Press Actions

Friday, September 12th, 2008

This is a good idea from Dave Winer:

Barack Obama isn’t a sexual pervert, the law that he voted for when he was an Illinois state senator was designed to protect small children from sexual predators. The news should not report a controversy, they should report that McCain is telling a desipicable lie. Until that lie is acknowledged, retracted and apologized for, both to Obama and to the electorate, McCain should not receive any of the services of the press. The first question in any interview should be “Why are you lying and when will you admit that you are and stop.” If he continues to lie, that’s the end of the interview. The reporter wraps it up and leaves. You can’t continue to interview someone who you know is lying. Reporters do it all the time, but this must stop now.


10 responses to “Press Actions”

  1. gibb says:

    Yeah, that makes a lot of sense; appointing the press to decide the truth.

  2. Steve says:

    Far from what he means.

  3. gibb says:

    B.S. Asking “Did you lie, or knowingly take truth out of context to open it up to misinterpretation?” is a reasonable, neutral question that allows others to decide for themselves. “Why are you lying..?” is an obvious opinion–and should be stated as such.

    Calling someone a liar based upon perception is at worst, a shootable offense (ah, the days of the Old West); at best, rude.

  4. Steve says:

    Calling someone a liar when the lie can be proven is perfectly acceptable. In discourse, the expectation or agreement between parties is the civilized approach; this is the heart of debate. It is uncivil to persist in either denial or distortion when 10 people say you have a tail.

    Winer’s point is that reporters should not move on in an interview when someone persists in articulating a lie. Public figures need the press more than the other way around. The press could always go back to their watchdog job rather than letting any administration or promo group control a message. This hurts the civil discourse of any entity.

    If a person lies and persists, a good reporter should say, you know what, we’re done. See ya. That’s not BS. That’s what I will do with people I talk to. If we can’t be reasonable, then we’re done.

  5. Josh says:

    What lie is McCain telling/perpetuating? Who suggested Obama was a “pervert”?

    Obama’s record is his record. Frankly, the bill he voted for is far WORSE than the ad even got into.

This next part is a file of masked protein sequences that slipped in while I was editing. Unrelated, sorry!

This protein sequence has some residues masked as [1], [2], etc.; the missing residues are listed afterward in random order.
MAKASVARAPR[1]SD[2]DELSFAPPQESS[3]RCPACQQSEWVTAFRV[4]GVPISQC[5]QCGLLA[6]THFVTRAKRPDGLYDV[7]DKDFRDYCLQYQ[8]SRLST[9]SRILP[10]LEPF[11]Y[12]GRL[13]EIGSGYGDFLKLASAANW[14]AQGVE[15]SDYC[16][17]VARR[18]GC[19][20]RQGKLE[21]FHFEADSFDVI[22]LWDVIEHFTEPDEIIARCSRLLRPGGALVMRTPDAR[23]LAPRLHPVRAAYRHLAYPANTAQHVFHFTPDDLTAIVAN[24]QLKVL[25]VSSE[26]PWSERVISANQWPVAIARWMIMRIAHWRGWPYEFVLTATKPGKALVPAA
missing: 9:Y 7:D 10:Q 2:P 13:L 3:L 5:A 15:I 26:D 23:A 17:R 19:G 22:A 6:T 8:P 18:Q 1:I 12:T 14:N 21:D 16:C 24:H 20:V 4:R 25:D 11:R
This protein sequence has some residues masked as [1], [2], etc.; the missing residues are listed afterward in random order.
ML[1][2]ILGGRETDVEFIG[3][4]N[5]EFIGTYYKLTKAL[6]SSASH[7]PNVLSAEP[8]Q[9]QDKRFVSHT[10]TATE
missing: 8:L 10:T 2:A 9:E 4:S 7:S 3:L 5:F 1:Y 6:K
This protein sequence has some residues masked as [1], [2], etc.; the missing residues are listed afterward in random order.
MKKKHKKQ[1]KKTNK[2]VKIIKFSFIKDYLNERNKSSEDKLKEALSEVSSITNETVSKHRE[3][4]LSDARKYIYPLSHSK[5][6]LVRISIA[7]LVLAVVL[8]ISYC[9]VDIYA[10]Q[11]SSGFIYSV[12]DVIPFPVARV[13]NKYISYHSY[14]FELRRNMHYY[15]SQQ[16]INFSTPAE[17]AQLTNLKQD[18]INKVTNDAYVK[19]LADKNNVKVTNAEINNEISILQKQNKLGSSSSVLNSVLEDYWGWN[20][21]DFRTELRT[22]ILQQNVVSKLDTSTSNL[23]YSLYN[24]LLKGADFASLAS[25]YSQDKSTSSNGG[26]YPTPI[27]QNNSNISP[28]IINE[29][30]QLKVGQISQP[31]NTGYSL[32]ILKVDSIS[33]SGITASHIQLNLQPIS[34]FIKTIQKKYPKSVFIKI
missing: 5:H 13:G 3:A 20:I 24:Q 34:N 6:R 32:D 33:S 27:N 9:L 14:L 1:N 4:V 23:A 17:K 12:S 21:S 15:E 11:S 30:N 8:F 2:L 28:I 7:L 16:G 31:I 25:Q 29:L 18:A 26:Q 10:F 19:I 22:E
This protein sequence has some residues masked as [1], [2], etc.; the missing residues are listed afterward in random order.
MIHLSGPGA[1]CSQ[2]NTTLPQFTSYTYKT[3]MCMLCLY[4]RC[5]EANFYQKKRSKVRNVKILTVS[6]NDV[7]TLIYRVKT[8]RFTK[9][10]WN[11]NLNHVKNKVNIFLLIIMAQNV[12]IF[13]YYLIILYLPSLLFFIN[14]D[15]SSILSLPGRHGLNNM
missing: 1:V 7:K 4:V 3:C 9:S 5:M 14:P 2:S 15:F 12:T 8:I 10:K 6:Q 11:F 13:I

In addition to adding “comprehensive sex ecucation” to the curriculum for K-5, it STRIKES from the state law books the requirement to “teach honor and respect for monogamous, heterosexual marriage”, “stress that pupils restrain from sexual intercourse until they are ready for marriage”, or educate on the “possible emotional and psychological consequences” of premarital and/or adolescent sex.

    At best, a small fraction is language specifically intended for protecting children from sexual predators.

  6. Josh says:

    Sorry for the double-post, but I just noticed this:

    “If a person lies and persists, a good reporter should say, you know what, we’re done. See ya.”

    I agree! But that works both ways, right? Like when the Associated Press quotes only a third of Palin’s statement so that they can paint her as “one of those wacky Christians”…

    Or how about when various media outlets reported–directly or indirectly–so many lies on Palin’s background that even Newsweek felt compelled to run a feature story debunking them all…

    Do these disqualify those outlets/reporters from a candidate’s press junket?

  7. Steve says:

    “Do these disqualify those outlets/reporters from a candidate’s press junket?”

    That’s up to the politico, and, would, of course, be difficult to do. But, as you yourself admit, it works both ways. McCain ads (Obama and sex ed and the pig metaphor) persist in distorting Obama’s words. If AP, McCain, and Obama (who distorts McCain’s voting record) cherry pick, then what?

    Outright lying is a different matter.

  8. Josh says:

    We are still waiting for the Obama campaign to annunciate what about McCain’s Sex-Ed ad is “distorting” (or “a lie”)…

    We do know that Obama is on the record (twice–once through his vote, and once at a Planned Parenthood news conference almost a year ago) of being in support of teaching comprehensive sex education to kindergarteners.

    Now why doesn’t the media report this so that the nation can make a judgment call as to who is doing the lying and distorting?

  9. Steve says:

    They’ve reported his correct position. What’s the problem?

    http://www.factcheck.org/elections-2008/off_base_on_sex_ed.html

  10. Josh says:

    Thank you for the link, Steve.

    Both sides of an ad run by a campaign should be checked by the electorate and media for its accuracy. I admit that is a naive thought, especially in regard to the media. Even when the media says that both campaigns are “going too far”, their natural bias will only implicate the Republican campaign while giving the Democrat a pass (see this AP article as an example–starting with paragraph six).

    That said, there is nothing in the FactCheck article that quotes Obama as not supporting the principles of the bill he voted for. Furthermore, Obama (and FactCheck) simply defending his vote by saying he wants to protect children from sexual predators (or that the bill stalled anyway) completely misses the greater point of whether American families support schools teaching sex-ed to kindergartners, or a U.S. Presidential candidate who supports this.

    Obama must believe that his view will not fly in a national election. Otherwise he would be on the airwaves defending the whole bill on which his vote is based, not only one small part of it.